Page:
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Daniel James Doyle

Daniel Doyle’s Answers

2 total

  • Seller is going to get access easement across property I want to buy for cell tower. What are fair details of an easement?

    Seller purchased two parcels. One has a house, one has a cell tower. Seller wants to keep parcel with cell tower, but sell parcel with house. There is one road up the mountain to both. The road is on the parcel I want to buy along with the house. ...

    Daniel’s Answer

    Maintenance of the easement area would be paramount, in my opinion.

    Another key phrase that should be included in there are that any obligations of the Seller (owner of the cell phone property) under the easement should also be binding on Seller's heirs, successors and assigns. The foregoing is usually coupled with the phrase "[the terms of the easement] run with the land."

    You may want to consider some limitations as to who can use the easement and/or for what purpose. Maybe it is specifically limited to maintenance of the easement and/or the cell tower. I doubt that this will be acceptable to seller, but those are examples of things to consider. Another consideration would be a limitation to pedestrian use, prohibiting vehicular access. This will depend on the length of the easement and the nature of the parcels.

    You may want to have a "self-help" provision in the easement relating to maintenance or other obligations of the seller. Effectively, if the seller isn't fulfilling its obligations, then you can take reasonable steps to remedy these issues and, if the document allows for it, assess the costs onto seller. Along with this, you will want general default provisions.

    Indemnification will likely be appropriate in this case.

    A "No Dedication" clause is probably appropriate. Meaning the easement will not be deemed a gift, grant or dedication of any portion of the land to the general public or for any public purpose whatsoever. Further stating that the intention of the owners that the easement will be strictly limited to the private use of tsuch owners and their respective permittees.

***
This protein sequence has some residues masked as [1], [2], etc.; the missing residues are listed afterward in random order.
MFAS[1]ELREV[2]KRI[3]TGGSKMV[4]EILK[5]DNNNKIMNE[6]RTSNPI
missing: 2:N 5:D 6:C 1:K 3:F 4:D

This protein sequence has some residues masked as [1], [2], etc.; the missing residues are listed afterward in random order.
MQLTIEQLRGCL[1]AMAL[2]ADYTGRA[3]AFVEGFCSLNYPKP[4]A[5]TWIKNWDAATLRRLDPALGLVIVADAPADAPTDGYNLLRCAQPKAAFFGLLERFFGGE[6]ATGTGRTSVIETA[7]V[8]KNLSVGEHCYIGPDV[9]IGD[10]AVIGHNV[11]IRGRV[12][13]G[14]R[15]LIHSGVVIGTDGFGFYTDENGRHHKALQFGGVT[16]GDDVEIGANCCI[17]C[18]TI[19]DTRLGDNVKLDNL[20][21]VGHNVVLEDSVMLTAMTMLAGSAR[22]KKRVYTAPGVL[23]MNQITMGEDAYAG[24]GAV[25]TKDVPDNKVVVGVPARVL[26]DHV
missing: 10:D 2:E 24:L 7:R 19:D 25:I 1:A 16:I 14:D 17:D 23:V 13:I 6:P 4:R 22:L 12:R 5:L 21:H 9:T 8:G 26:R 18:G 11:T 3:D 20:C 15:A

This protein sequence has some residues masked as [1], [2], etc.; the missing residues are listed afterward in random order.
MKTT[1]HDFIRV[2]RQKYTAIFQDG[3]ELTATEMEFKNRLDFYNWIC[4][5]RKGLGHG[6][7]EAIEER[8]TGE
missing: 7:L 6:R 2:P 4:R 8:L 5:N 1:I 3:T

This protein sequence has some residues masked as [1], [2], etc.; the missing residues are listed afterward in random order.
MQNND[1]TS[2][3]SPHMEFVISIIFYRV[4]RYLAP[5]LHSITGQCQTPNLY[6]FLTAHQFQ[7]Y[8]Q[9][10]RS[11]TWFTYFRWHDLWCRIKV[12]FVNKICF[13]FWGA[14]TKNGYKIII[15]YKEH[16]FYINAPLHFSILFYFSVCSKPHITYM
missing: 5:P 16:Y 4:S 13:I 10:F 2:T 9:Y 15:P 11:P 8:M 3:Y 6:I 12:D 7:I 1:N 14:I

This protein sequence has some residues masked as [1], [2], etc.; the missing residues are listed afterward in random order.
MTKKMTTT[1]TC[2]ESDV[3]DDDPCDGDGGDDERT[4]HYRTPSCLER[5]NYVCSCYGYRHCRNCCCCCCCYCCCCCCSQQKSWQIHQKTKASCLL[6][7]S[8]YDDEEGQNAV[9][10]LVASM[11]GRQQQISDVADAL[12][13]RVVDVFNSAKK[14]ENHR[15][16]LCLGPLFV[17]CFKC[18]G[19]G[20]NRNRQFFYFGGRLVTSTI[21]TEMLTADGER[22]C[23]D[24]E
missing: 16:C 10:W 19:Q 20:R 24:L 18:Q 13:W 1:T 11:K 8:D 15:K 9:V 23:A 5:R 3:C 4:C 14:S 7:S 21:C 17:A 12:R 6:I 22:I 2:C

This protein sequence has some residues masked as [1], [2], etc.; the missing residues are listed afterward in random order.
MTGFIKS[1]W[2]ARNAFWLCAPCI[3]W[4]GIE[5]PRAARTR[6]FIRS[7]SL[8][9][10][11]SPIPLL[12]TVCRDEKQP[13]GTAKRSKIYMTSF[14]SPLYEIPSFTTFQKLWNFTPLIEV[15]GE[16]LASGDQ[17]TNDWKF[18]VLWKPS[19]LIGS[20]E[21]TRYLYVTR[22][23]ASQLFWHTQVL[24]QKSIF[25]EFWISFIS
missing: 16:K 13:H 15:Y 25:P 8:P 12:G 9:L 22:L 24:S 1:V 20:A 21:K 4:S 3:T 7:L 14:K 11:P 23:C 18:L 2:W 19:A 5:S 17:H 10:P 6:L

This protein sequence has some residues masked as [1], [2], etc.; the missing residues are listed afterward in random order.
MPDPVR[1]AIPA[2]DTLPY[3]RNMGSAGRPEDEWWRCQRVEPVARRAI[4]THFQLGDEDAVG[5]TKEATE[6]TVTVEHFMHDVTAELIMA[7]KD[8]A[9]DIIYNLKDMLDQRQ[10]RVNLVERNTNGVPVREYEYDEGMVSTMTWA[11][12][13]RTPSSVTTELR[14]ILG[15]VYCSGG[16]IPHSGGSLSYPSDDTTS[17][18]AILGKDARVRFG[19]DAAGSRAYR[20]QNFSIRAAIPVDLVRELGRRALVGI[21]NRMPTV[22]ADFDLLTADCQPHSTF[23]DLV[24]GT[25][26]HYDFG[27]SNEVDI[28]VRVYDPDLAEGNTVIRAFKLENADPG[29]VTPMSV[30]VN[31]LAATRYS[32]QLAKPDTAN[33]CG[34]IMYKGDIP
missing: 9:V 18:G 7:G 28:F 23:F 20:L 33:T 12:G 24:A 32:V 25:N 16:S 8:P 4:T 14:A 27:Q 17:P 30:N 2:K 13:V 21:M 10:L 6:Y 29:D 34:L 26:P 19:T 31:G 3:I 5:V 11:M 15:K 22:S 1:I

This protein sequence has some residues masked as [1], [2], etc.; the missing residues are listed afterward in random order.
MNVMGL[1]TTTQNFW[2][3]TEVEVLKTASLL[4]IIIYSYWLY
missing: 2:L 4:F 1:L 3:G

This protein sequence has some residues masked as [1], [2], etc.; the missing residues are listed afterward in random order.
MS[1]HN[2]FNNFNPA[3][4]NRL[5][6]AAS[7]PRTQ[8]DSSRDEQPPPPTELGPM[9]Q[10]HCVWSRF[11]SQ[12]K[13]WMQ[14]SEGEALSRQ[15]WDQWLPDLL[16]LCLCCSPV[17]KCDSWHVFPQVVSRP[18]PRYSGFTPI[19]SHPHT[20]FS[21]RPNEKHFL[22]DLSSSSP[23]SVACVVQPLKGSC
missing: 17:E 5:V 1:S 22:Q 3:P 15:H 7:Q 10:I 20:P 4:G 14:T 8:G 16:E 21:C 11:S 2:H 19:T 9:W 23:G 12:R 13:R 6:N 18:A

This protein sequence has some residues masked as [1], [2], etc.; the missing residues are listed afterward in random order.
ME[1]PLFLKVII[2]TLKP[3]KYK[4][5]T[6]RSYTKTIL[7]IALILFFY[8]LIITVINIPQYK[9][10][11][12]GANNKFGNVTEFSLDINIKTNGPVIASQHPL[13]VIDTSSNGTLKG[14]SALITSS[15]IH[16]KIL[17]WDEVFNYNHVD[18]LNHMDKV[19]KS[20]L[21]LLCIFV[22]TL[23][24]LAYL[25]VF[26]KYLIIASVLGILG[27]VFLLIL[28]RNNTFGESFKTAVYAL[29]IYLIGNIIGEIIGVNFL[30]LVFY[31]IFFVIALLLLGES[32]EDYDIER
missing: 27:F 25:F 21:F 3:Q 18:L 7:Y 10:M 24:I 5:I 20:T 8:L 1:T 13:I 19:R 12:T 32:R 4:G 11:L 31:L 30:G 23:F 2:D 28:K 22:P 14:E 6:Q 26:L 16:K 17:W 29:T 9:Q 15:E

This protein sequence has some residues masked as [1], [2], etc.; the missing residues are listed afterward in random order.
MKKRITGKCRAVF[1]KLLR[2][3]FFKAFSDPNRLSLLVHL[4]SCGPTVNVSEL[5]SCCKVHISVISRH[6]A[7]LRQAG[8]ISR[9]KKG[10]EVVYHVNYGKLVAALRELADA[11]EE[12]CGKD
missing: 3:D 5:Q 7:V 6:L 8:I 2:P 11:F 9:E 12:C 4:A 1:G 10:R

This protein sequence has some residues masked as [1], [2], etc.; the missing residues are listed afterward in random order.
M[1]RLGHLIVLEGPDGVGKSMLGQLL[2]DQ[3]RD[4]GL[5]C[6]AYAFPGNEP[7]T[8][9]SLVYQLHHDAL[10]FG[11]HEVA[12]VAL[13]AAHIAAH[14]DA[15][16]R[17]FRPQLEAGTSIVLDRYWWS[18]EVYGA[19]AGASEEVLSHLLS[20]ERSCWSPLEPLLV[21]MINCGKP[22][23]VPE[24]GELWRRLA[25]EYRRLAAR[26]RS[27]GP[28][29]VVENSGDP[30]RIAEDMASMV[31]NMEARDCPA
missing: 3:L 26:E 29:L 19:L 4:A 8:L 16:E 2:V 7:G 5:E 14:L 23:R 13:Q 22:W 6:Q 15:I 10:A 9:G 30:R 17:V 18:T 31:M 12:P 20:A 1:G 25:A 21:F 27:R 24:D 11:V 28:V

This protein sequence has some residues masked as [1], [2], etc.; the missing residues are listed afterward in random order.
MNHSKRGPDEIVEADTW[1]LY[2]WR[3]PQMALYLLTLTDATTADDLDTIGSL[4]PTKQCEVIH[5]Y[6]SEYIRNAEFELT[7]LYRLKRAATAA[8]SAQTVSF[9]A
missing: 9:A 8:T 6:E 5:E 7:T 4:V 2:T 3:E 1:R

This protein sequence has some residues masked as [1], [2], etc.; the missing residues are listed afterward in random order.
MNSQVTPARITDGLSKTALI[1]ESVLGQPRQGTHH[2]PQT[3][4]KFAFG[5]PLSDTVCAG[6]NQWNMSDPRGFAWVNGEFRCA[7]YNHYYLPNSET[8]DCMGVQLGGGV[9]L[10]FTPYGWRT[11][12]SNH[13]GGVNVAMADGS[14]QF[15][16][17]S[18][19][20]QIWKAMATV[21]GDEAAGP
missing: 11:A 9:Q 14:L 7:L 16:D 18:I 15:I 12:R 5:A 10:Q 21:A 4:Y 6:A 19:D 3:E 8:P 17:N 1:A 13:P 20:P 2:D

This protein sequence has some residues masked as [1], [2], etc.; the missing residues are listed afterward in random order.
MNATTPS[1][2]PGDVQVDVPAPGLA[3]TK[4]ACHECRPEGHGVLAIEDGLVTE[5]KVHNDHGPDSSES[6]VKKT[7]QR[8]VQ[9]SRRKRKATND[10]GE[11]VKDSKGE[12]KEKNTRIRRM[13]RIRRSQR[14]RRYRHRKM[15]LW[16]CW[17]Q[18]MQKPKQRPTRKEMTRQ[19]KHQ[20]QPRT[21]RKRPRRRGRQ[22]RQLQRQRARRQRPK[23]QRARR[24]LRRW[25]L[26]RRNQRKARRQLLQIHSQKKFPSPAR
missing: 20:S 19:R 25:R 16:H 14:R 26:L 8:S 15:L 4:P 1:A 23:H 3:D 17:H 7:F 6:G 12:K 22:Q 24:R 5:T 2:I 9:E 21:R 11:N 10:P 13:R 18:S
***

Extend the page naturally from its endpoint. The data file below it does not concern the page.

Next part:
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  • Any advantages to pleading 'not guilty' to charges of writing 3 bad checks, all for less than $40? One check wasn't even signed.

    My brother (who suffered a Traumatic Brain Injury) was recently served a warrant for 3 bad checks he wrote in August of 2014. One of the checks was cashed by the business, but my brother had not signed the check. How can the business have cashed...

    Daniel’s Answer

    Generally speaking, it is a best practice to plead not guilty initially. This allows you and/or your attorney time to communicate with the State's Attorney about your case and also allows you or your attorney sufficient time to review all of the evidence in the possession of the State's Attorney.

    There is very little chance that any of the counts will be thrown out based simply on a plea of not guilty. However, once your plea is in, you can then have your attorney communicate with the State's Attorney about the specific details of the case. This may allow for the parties to negotiate if this happens to be a case that the State's Attorney does not want to take to trial.

    You and/or your brother should hire a lawyer to assist.

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